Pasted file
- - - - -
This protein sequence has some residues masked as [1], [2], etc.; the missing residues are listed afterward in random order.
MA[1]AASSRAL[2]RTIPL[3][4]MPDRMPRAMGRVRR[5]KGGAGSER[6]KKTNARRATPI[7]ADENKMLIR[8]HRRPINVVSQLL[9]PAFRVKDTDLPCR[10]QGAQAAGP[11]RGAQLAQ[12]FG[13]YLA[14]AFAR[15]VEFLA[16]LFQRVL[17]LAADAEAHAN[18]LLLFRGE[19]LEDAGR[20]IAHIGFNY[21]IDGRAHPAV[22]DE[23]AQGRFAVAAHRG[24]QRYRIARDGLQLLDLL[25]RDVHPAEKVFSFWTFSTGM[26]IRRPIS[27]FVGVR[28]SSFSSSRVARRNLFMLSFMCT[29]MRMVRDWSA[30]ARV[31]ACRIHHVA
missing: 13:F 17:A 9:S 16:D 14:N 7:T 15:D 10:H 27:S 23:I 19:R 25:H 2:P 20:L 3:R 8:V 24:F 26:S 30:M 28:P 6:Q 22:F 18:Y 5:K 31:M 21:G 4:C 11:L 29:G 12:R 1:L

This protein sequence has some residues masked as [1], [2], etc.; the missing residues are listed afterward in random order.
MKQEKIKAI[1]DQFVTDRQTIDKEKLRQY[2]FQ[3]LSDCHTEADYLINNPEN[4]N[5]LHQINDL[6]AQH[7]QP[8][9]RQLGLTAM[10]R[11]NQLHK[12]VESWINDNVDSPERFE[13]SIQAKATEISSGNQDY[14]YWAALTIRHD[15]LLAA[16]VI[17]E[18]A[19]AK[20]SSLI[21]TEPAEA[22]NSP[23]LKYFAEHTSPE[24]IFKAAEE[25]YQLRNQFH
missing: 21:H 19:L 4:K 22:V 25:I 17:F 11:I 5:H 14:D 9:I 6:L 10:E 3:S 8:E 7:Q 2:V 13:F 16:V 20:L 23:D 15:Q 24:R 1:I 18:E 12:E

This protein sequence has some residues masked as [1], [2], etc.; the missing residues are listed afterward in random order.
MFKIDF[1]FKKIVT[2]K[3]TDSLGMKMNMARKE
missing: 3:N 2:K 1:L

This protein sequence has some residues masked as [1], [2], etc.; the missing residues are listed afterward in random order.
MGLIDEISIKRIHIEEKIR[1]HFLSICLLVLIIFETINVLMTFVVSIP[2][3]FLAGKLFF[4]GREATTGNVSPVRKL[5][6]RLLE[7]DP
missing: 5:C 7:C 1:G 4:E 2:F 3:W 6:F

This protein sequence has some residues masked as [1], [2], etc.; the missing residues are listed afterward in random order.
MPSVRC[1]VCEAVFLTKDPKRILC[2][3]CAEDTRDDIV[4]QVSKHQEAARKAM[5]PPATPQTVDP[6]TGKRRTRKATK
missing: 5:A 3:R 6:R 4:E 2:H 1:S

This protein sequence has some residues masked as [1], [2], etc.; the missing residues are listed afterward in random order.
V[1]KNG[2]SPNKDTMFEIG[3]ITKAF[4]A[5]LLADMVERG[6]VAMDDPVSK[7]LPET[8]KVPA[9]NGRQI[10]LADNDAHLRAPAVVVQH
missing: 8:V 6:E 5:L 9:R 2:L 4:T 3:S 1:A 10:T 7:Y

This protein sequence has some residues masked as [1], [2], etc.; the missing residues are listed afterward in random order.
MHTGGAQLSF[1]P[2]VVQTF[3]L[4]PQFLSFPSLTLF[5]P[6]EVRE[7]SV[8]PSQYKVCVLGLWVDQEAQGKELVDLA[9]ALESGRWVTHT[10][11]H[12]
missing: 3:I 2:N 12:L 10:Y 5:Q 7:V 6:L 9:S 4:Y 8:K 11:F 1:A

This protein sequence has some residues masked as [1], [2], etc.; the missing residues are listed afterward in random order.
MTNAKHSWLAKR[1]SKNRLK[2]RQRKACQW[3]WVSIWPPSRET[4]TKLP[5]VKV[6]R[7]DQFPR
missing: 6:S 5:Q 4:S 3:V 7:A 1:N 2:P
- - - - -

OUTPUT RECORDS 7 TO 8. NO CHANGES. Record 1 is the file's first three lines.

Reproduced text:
This protein sequence has some residues masked as [1], [2], etc.; the missing residues are listed afterward in random order.
MHTGGAQLSF[1]P[2]VVQTF[3]L[4]PQFLSFPSLTLF[5]P[6]EVRE[7]SV[8]PSQYKVCVLGLWVDQEAQGKELVDLA[9]ALESGRWVTHT[10][11]H[12]
missing: 3:I 2:N 12:L 10:Y 5:Q 7:V 6:L 9:S 4:Y 8:K 11:F 1:A

This protein sequence has some residues masked as [1], [2], etc.; the missing residues are listed afterward in random order.
MTNAKHSWLAKR[1]SKNRLK[2]RQRKACQW[3]WVSIWPPSRET[4]TKLP[5]VKV[6]R[7]DQFPR
missing: 6:S 5:Q 4:S 3:V 7:A 1:N 2:P